I was watching the Great British Baking Show, a reality TV show from the BBC, thinking of that George Bernard Shaw comment about the US and England being “two countries separated by a common language.”
For all our shared cultural heritage, there are more differences that I’d expect between our cuisine and theirs. Prominent on the episode I was watching, which was titled Pies and Tarts, was a trio of pork pies made with rhubarb, prune and apple, and a hot water crust, which I had never made before. A quick look ‘round the Internet leads me to believe I am not alone in my inexperience. While lard is again acceptable in foodie circles, there were few US recipes for hot water crust, and my (admittedly brief) search failed to find a lard-based hot water crust from this continent.
Unlike a standard pie crust which must be kept cold so the fat remains solid until it’s baked, when it will melt and harden into the crust producing delicious flaky layers, a hot water crust must be shaped while warm lest the fat harden and the crust become stiff. The dough that results is tender but not flaky. It has more structural integrity than a regular pie crust which it needs in order to stand without support and to contain a meat filling.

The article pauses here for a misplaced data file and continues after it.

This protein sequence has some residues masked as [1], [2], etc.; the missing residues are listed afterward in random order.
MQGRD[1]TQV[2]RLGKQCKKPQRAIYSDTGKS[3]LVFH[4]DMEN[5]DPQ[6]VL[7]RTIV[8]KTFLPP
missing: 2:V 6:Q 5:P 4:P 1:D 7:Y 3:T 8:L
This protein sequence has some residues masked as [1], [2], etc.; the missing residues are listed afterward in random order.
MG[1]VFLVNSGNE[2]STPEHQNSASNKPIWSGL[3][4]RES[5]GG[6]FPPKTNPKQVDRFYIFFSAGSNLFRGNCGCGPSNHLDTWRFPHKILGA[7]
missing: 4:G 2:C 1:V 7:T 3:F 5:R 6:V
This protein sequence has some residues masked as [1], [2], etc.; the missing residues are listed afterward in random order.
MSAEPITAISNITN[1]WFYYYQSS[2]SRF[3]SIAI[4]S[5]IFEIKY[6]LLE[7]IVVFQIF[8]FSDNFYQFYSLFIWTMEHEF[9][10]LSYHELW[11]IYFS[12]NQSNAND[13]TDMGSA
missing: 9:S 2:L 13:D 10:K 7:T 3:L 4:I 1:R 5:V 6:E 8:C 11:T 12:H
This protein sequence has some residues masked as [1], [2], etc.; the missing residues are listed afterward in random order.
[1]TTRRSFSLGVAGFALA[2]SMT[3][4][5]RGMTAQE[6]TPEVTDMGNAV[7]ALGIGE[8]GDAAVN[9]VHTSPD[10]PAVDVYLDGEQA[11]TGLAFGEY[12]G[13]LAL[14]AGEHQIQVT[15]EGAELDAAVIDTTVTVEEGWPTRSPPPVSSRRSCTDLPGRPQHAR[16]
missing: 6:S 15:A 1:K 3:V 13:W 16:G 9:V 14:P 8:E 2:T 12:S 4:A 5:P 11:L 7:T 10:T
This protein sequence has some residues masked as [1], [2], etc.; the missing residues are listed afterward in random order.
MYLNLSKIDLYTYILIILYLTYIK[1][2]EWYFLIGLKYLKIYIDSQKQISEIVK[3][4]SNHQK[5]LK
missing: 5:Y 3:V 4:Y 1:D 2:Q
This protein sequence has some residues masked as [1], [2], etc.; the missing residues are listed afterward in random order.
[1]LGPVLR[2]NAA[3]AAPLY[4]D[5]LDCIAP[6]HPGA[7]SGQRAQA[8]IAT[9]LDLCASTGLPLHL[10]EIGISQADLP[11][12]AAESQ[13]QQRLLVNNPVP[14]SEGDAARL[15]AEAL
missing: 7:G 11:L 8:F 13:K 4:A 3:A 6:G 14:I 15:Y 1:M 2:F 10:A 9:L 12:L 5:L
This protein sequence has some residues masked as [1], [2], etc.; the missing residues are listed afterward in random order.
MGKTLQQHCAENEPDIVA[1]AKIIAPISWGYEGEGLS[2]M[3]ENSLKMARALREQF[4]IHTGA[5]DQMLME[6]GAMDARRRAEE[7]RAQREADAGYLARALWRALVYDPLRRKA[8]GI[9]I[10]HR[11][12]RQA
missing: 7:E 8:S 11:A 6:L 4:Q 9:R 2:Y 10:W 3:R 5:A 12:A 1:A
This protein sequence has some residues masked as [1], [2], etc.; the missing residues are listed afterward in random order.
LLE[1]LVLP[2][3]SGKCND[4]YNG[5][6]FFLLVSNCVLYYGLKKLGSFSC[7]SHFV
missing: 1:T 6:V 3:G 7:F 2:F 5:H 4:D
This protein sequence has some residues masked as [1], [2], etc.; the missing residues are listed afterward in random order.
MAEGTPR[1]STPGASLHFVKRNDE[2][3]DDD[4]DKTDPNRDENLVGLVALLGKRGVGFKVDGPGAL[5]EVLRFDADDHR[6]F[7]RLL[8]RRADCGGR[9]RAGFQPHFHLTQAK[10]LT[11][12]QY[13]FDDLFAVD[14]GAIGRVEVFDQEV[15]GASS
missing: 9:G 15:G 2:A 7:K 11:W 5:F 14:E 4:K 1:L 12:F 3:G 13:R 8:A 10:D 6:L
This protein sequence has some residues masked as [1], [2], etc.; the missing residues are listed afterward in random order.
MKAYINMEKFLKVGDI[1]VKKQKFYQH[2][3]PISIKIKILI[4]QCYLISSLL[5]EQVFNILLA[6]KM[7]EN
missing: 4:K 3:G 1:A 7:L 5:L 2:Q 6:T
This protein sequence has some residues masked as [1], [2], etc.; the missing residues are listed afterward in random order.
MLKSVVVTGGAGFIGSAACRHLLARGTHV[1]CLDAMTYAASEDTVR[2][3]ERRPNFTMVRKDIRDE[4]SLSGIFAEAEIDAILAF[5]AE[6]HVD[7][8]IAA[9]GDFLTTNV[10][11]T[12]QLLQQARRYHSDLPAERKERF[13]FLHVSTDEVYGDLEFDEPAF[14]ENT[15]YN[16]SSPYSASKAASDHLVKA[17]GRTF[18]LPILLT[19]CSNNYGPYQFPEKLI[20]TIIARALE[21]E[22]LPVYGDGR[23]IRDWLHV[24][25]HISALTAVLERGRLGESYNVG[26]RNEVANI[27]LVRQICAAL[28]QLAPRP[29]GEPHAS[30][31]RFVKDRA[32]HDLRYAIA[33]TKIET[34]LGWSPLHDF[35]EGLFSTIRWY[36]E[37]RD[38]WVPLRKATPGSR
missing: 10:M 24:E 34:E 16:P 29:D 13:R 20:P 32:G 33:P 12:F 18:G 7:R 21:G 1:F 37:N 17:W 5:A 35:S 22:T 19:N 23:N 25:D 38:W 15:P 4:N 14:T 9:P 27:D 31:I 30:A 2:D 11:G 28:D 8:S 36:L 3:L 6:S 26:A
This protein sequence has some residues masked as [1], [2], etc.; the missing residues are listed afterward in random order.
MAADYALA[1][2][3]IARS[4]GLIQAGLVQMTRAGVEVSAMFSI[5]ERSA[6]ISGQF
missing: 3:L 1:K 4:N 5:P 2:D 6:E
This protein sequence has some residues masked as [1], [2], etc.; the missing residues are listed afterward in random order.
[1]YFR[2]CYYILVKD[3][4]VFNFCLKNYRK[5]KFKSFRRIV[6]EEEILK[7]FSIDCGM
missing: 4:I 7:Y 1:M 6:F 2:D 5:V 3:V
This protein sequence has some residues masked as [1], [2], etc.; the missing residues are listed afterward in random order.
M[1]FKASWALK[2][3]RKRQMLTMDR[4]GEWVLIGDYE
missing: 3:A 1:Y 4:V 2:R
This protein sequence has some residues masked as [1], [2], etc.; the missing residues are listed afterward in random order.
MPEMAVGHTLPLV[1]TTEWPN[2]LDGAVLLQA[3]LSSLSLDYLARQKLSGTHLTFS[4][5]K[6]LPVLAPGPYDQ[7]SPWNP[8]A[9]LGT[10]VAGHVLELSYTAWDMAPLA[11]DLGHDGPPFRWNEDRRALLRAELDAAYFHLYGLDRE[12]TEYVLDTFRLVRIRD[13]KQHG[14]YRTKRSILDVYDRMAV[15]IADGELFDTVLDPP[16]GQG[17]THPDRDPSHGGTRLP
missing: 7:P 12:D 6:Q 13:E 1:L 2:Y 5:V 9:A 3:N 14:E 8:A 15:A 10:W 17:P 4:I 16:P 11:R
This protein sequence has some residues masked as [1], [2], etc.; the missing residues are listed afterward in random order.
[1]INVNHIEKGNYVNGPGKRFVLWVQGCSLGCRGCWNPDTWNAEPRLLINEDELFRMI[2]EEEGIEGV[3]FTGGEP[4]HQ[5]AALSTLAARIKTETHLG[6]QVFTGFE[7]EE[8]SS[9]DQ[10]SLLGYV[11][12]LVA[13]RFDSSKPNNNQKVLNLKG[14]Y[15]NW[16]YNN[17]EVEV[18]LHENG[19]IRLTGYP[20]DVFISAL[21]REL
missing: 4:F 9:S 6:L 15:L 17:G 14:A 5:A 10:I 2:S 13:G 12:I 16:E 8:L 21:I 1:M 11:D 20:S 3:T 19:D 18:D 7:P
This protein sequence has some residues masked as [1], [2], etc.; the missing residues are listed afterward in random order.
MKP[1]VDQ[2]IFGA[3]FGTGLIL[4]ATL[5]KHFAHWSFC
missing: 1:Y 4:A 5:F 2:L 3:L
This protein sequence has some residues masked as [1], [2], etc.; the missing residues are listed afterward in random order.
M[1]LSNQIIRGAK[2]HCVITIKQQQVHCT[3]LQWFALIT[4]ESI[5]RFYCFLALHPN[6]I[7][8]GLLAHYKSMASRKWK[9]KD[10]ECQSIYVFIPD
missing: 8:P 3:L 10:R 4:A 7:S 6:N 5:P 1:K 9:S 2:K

Here is my warm crust draped over a jam jar. The two small balls of crust on the right are destined to be top crust.
It’s a shame these pies haven’t been part of the rediscovery of pie in the US. Bacon has had a big moment, and lard has been reclaimed, so why not meat pies? When I was a college student in Britain I ate meat pies from Marks and Spencer regularly. They were tasty, convenient and cheap. Maybe it’s the association of meat pies with kidneys, which are still waiting their moment of redemption, or maybe they’re hampered by the gluten-free trend. It’s hard to imagine a gluten-free crust that could hold all that meat.
In any case, my pie was delicious if not as beautiful as the ones on TV.
I nominate meat pies for a spot on the next trendy food list.